Otherwise, the Baltimore state's attorney's office will continue to be the employer of last resort for lawyers and a resort for criminals to escape justice.

Eric Swalwell

Baltimore

Governor's reaction to suit disappointing

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The governor showed his true colors in responding to the American Civil Liberties Union's lawsuit on behalf of gays challenging the state for the right to marry ("Lawsuit challenges state law barring same-sex marriage," July 9).

This governor campaigned as a moderate Republican. But over and over, we see that he is truly a conservative who is out of step with Maryland. His most recent comments about gay marriage paired with his stand on multiculturalism show him to be inconsiderate and intolerant.

He's a true disappointment as the leader of our state.

Aimee Darrow

Baltimore

Schaefer puts blame in the wrong place

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Unbelievable. After The Sun documents widespread abuse at the Chimes ("Disclosure at Chimes puts donors in the dark," Oct. 22, "Chimes asks IRS to review records," Oct. 31, and "CEO's pay at Chimes more than reported," July 4), state Comptroller William Donald Schaefer says of the charity, "I just don't understand why the Sunpaper picks you out to discredit you" ("Chimes' airport contract approved," July 8).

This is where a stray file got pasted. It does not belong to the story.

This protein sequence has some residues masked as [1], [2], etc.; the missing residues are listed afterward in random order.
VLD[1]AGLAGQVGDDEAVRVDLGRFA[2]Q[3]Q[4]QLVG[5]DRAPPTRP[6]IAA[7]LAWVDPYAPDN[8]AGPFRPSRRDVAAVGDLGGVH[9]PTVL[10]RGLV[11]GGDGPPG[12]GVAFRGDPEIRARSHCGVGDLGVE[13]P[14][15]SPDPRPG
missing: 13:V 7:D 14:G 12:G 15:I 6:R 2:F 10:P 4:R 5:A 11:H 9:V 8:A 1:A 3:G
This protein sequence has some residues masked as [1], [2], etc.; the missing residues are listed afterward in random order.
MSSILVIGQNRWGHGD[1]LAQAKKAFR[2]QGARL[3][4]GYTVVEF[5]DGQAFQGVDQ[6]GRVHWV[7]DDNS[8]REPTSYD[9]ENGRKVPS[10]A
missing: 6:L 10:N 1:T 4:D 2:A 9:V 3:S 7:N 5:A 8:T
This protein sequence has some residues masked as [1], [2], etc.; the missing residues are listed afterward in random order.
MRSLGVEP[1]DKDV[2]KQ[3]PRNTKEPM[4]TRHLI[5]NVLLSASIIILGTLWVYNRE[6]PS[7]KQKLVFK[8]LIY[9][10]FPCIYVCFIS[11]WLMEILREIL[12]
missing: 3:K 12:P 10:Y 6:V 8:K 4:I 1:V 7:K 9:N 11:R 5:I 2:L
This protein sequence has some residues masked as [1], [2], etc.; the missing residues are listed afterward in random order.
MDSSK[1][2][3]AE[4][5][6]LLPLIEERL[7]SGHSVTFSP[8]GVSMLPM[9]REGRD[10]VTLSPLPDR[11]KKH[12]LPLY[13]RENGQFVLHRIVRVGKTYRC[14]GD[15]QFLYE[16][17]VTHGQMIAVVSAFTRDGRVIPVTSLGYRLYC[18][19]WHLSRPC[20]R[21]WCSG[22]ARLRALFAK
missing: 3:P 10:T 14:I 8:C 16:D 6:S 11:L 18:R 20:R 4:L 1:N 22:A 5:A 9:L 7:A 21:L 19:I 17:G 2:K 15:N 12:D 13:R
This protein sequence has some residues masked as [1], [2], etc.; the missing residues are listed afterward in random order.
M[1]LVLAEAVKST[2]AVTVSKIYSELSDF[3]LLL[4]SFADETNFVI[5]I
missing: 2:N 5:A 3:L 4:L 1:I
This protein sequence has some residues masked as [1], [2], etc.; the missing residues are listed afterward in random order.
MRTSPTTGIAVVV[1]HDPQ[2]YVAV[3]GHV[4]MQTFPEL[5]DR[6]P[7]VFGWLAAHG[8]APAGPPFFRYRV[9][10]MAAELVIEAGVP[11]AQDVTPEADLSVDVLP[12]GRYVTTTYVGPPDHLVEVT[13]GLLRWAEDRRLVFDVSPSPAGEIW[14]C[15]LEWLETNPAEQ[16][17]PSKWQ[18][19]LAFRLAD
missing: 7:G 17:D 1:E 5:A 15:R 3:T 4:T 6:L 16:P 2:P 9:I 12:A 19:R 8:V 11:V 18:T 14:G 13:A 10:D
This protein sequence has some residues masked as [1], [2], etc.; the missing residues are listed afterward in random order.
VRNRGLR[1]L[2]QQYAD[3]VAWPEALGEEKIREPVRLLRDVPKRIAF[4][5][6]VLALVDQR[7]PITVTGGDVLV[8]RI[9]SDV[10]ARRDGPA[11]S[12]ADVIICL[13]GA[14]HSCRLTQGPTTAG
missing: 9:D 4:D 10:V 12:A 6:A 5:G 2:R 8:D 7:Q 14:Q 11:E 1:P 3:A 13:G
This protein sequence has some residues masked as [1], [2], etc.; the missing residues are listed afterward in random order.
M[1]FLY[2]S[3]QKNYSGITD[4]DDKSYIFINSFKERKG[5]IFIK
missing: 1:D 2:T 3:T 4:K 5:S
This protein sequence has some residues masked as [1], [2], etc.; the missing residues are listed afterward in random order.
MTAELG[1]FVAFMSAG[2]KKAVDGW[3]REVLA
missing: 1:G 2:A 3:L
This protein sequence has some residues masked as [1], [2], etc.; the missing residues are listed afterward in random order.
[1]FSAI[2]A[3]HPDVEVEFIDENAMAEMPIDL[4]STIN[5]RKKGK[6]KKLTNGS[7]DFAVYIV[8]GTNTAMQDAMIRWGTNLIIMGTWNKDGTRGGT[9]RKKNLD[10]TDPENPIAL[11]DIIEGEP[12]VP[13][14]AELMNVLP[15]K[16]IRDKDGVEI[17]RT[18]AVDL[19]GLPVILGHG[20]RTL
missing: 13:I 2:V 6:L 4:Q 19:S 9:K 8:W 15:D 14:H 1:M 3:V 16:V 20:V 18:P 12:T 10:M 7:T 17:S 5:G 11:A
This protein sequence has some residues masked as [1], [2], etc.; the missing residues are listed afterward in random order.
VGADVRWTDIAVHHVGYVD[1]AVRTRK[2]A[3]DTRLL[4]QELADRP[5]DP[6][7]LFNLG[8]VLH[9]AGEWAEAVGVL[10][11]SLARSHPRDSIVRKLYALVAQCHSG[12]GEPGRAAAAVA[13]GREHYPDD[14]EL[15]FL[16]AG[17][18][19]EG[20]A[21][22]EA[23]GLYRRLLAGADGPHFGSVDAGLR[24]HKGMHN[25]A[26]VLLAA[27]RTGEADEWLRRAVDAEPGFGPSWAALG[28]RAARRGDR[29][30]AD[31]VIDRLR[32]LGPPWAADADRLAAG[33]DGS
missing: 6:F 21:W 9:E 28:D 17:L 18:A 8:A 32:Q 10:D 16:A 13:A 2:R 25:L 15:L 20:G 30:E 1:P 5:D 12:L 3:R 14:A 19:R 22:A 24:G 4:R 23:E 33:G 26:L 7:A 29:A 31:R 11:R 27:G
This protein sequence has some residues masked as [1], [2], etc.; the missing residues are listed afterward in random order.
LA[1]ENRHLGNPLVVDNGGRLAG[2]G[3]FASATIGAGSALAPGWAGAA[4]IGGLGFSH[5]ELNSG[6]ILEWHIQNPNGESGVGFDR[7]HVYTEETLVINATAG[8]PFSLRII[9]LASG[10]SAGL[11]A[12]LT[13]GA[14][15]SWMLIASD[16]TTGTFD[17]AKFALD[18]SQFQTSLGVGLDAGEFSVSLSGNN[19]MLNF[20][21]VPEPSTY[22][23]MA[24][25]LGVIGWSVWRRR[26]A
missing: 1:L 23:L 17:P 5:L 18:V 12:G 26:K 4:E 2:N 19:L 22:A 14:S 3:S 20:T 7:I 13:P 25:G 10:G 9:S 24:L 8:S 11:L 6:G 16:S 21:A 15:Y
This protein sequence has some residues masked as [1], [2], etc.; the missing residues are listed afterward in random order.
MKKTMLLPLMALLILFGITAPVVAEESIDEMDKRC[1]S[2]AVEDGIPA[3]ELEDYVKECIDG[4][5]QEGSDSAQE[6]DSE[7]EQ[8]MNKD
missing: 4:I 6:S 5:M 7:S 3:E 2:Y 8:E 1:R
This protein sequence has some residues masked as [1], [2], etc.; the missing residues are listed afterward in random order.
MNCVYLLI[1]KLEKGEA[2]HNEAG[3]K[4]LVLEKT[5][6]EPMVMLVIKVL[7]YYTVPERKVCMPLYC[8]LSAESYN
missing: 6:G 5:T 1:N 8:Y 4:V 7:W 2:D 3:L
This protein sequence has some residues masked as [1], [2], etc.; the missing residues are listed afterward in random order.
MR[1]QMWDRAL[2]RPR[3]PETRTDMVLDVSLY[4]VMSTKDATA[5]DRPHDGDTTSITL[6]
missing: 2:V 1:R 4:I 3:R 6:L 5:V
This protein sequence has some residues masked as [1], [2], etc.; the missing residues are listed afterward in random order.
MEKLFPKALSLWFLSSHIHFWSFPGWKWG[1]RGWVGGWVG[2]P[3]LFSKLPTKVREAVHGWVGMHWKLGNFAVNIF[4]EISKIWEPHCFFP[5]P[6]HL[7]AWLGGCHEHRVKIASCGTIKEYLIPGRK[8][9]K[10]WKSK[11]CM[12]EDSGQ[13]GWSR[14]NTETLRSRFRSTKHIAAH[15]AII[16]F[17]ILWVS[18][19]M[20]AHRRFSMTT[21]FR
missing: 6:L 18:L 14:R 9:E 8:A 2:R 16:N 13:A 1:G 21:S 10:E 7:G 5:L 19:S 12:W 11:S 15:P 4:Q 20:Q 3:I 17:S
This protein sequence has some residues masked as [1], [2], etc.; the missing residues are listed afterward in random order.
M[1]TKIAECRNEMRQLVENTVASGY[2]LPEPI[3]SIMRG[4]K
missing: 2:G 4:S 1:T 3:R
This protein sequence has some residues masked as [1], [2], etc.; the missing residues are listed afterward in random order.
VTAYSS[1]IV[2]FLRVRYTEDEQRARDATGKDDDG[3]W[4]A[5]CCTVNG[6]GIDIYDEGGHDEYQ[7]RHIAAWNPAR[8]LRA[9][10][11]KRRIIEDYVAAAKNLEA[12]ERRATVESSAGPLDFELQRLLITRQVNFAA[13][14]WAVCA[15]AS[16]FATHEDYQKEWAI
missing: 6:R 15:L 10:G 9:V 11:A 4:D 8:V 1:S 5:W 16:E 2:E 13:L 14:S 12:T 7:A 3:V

Instead, Mr. Schaefer and his buddies on the Maryland Board of Public Works (Gov. Robert L. Ehrlich Jr. and state Treasurer Nancy K. Kopp) approve a $111 million airport cleaning contract with the Chimes that will enable its chief executive, Terry Allen Perl, and his cronies to continue to enrich themselves at public expense.